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As rumors of roundup swirl through immigrant community, ICE officials deny a crackdown

Fear has made Pittsfield-based immigration lawyer Michele Sisselman a very busy woman lately. “It’s frightening,” she said. “And everybody is scared, including U.S. citizens.”

Great Barrington — Unconfirmed reports shooting through Facebook last week that six undocumented Great Barrington residents were arrested by immigration authorities and taken away from their Stockbridge Road apartment coincided with reports of an uptick in similar roundups across the country.

The posts that shot through Berkshire County social media last week are part of the national panic over reports of an upswing in federal immigration enforcement and harsher measures. The same thing happened in Boston last Saturday, for instance.

And news outlets across the country are trying to figure out whether President Donald Trump’s policies have truly stepped enforcement up, or if it just looks that way.

Boston-based U.S. Immigration and Customs Enforcement (ICE) public affairs director Shawn Neudauer told The Edge that any arrests made by the agency are business as usual and unrelated to new policies. While he didn’t confirm it, he said he was unaware of local arrests last week.

“This is the first I’ve heard [about arrests] in Great Barrington,” he said.

Great Barrington Police Chief William Walsh said, as far as he knew, no one was arrested in Great Barrington last week.

“As a professional courtesy, [ICE] will always swing by and let us know,” he added.

Walsh also said it was possible there was “some super secret thing they did on their own.” But in his experience, he said, he is kept in the loop.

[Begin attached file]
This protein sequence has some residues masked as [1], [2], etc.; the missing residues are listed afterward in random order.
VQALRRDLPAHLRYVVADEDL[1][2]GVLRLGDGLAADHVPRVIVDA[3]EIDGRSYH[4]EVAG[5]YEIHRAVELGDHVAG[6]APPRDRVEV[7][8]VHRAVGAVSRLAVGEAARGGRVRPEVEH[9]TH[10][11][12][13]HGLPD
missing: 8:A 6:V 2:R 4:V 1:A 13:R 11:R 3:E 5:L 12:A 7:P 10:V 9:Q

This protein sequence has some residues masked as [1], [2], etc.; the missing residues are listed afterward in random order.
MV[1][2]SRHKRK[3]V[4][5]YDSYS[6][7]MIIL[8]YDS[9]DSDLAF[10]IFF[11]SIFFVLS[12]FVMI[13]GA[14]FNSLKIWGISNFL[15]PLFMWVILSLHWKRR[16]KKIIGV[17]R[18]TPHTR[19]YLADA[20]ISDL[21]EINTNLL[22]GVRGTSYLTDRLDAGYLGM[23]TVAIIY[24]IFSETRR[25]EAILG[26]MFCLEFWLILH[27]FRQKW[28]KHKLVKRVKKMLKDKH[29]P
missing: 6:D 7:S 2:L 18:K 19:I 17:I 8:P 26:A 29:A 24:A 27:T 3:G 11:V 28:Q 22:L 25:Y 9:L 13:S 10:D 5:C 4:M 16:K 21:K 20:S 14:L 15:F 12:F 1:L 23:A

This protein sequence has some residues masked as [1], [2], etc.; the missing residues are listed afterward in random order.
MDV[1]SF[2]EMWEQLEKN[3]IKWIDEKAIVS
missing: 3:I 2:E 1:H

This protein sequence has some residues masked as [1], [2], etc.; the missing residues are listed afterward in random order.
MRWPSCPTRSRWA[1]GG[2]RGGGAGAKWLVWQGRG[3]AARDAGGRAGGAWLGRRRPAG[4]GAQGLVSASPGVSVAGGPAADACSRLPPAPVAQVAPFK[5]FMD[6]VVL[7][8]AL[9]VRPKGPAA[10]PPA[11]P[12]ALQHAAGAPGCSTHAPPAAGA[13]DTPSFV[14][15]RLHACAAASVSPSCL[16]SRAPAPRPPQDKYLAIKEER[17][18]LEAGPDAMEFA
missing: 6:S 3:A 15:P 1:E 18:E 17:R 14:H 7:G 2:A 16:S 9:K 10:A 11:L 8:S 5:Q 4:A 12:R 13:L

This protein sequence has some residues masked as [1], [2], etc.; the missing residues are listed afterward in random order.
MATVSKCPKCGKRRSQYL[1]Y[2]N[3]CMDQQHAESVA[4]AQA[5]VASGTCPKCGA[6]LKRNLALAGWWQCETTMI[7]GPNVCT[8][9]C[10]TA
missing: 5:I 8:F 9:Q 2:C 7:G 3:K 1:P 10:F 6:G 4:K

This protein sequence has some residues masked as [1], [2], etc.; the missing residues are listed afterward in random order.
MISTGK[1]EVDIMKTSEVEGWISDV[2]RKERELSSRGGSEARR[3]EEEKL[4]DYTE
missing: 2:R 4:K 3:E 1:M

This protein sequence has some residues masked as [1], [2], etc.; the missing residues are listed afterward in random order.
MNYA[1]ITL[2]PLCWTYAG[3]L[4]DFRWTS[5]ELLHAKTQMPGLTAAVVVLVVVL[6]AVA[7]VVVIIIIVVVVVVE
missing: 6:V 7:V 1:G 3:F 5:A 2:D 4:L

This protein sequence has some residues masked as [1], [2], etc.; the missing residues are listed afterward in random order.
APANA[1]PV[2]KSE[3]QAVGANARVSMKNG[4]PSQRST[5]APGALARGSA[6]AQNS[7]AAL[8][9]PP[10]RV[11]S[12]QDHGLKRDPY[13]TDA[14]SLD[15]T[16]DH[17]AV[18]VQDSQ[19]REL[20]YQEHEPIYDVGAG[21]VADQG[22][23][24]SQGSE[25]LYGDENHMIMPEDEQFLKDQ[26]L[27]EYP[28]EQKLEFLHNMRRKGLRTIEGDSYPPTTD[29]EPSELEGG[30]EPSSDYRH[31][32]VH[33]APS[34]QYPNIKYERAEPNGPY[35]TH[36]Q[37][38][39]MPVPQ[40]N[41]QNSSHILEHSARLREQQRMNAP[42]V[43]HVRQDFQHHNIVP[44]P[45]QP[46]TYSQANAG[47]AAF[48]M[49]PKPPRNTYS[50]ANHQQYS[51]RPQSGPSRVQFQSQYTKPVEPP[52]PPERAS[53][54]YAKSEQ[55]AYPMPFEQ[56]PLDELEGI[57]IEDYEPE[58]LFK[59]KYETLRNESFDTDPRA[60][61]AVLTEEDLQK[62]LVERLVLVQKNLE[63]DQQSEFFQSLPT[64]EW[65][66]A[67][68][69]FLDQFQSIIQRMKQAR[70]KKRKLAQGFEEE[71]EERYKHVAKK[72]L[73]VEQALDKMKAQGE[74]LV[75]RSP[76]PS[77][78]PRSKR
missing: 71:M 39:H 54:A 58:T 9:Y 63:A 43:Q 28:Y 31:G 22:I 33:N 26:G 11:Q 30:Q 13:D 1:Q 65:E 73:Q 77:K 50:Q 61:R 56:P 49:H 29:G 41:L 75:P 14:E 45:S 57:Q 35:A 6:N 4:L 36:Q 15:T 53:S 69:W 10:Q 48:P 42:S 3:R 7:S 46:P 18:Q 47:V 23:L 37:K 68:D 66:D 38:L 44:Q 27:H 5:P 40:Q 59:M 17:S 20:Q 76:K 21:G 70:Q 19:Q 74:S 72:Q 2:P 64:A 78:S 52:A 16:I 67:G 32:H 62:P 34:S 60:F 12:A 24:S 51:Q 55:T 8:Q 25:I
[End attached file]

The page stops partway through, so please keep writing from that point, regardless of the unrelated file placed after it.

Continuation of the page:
On Facebook, Berkshires Activate and others had spread word of arrests in Great Barrington, nearby Hudson, New York, and Canaan, Connecticut.

ICE officials across the country are saying the agency’s work lately is routine: arresting people who are undocumented or deemed dangerous to national security, who have been tagged as criminals in the agency’s system.

But a tweet last Sunday by Trump indicates that he may be taking credit for the surge in raids following his “campaign promise” to deport undocumented residents nationwide.

“The crackdown on illegal criminals is merely the keeping of my campaign promise,” he tweeted Sunday. “Gang members, drug dealers & others are being removed!”

But Neudauer said the agency is “out in the community every single day, there are arrests every single day. This is nothing new.”

“We don’t ‘round people up,’ ” Neudauer added. “We don’t do random arrests. It’s targeted enforcement, meaning we’re looking for specific people.”

In an email he clarified that the agency is looking for “criminal aliens and other individuals who are in violation of our nation’s immigration laws.”

He further said that national reports have exaggerated the number of routine arrests.

“There are numerous false and blatant lies going on about ICE on social media,” he added. “It’s spinning out of control.”